Sex-selective abortion has been seen as worsening the sex ratio in India, affecting gender issues related to sex compositions of Indian households. According to the decennial Indian census, the sex ratio in the 0-6 age group in India went from 104.0 males per 100 females in 1981, to 105.8 in 1991, to 107.8 in 2001, to 109.4 in 2011. The ratio is significantly higher in certain states such as Punjab and Haryana (126.1 and 122.0, as of 2001). The use of ultrasound and abortion for sex selection has been banned since 1994 in India and 1995 in China, however, there is evidence that such bans are rarely enforced, and numerous dedicated sex selection clinics operate in many regions of those countries. The practice is most common among educated and wealthy residents, who are most likely to afford the procedure. An article published in The Lancet analyzed Indian census data and concluded that selective abortion of female fetuses has increased in India over the past few decades due to increased prenatal sex discernment and has contributed to a widening imbalance in the child sex ratio, though the basis of the finding has been questioned.
India’s prime minister has stated that gendercide is a national shame and its secretary of health and family welfare has acknwoledged that the country has not been aggressive enough in combating it. Women's rights activists allege that the laws are not being enforced because the police and judiciary believe in and may even practice gendercide themselves. 
A similar situation is going on in China, too. Every year, about a million female fetuses are aborted and tens of thousands of female babies go missing. In China, a historical preference for a male child has been exacerbated by the one-child policy, which was enacted in 1979. The strong cultural preference for sons is heightened by the one-child policy leading and cultural values results in serious consequences.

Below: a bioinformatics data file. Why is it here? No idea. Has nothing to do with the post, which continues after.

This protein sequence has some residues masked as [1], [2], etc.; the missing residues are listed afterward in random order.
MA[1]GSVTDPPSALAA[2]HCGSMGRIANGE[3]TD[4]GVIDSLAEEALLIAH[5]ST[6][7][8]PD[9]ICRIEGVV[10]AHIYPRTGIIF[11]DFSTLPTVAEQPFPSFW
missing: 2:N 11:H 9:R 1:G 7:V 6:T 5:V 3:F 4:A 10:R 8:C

Studies verify the phenomena using sex ratio at birth (SRB, the ratio of boys born per 100 girls). The average SRB is supposed to lie between 104 ~ 106; however, the research has shown that in India, some areas record up to 120, and China, some provinces go well beyond 130.
It has been argued that by having a one-child policy, China has increased the rate of abortion of female fetuses, thereby accelerating a demographic decline. As most Chinese families are given incentives to have only one child, and would often prefer at least one son. Researchers have expressed concern that prenatal sex selection may reduce the number of families in the next generation. "Later legal concessions (including the permission to have a second child if the first one is a girl) reflect some official recognition of these problems." (Amartya Sen, 1990)
Gender bias can broadly impact a society, and it is estimated that by 2020 there could be more than 35 million young "surplus males" in China and 25 million in India. Policy makers in China are attempting to provide financial incentives to parents who have a female to help balance the sex ratio.
United States 
The US has a human sex ratio of about 1.05, which is within the average global norm. Sex-selective abortion may occur in certain Indian and Asian communities in the United States. In May 2012, Live Action, a pro-life group, sent actors posing as pregnant women into Planned Parenthood clinics, asking a series of questions to elicit information on sex-selective abortions. These interviews were video taped and the videos were posted on the internet. The United States Congress has debated legislation that would outlaw the practice. The legislation ultimately failed to pass in the House of Representatives.
Other countries